The company’s suite of shows including House Of Cards, Orange Is The New Black, and Marco Polo are available in Cuba beginning today to people who have “Internet connections and access to international payment methods,” Netflix says. The release doesn’t say how many subscribers it expects to add with the $7.99 a month offering of a “curated selection of popular movies and TV shows.” But the company says that it should grow “as Internet access improves and credit and debit cards become more widely available.”

“We are delighted to finally be able to offer Netflix to the people of Cuba, connecting them with stories they will love from all over the world,” says CEO Reed Hastings. “Cuba has great filmmakers and a robust arts culture and one day we hope to be able to bring their work to our global audience of over 57 million members.”

Netflix has more than 5 million customers in Latin America since it began offering the service there in 2011.

And international expansion is a top priority for the company. Now in more than 50 countries, Hastings and CFO David Wells recently told investors that they believe the company can “complete our global expansion over the next two years, while staying profitable, which is earlier than we expected. We then intend to generate material global profits from 2017 onwards.”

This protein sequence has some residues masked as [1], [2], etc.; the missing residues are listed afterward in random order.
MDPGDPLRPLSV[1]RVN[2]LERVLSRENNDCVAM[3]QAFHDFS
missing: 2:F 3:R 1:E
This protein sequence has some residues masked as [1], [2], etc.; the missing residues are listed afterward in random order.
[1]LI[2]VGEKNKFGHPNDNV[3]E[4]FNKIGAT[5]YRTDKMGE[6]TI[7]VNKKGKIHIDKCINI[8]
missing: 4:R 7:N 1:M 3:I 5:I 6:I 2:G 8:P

Netflix just borrowed $1.5 billion to increase its investments in original programming and help with the expansion plans.

But Cuba is an anomaly. Since expanding to Canada in 2011 “Netflix has targeted countries that have similar language, wealth levels and content preferences as the U.S. in addition to territories which represented the largest chunks of the world’s Internet connected total addressable market,” MoffettNathanson Research’s Michael Nathanson said this morning. Execs have said that they’re exploring a limited offering for China.

President Obama began in December to normalize relations with Cuba, boosting travel and commerce, ending a 50-year freeze.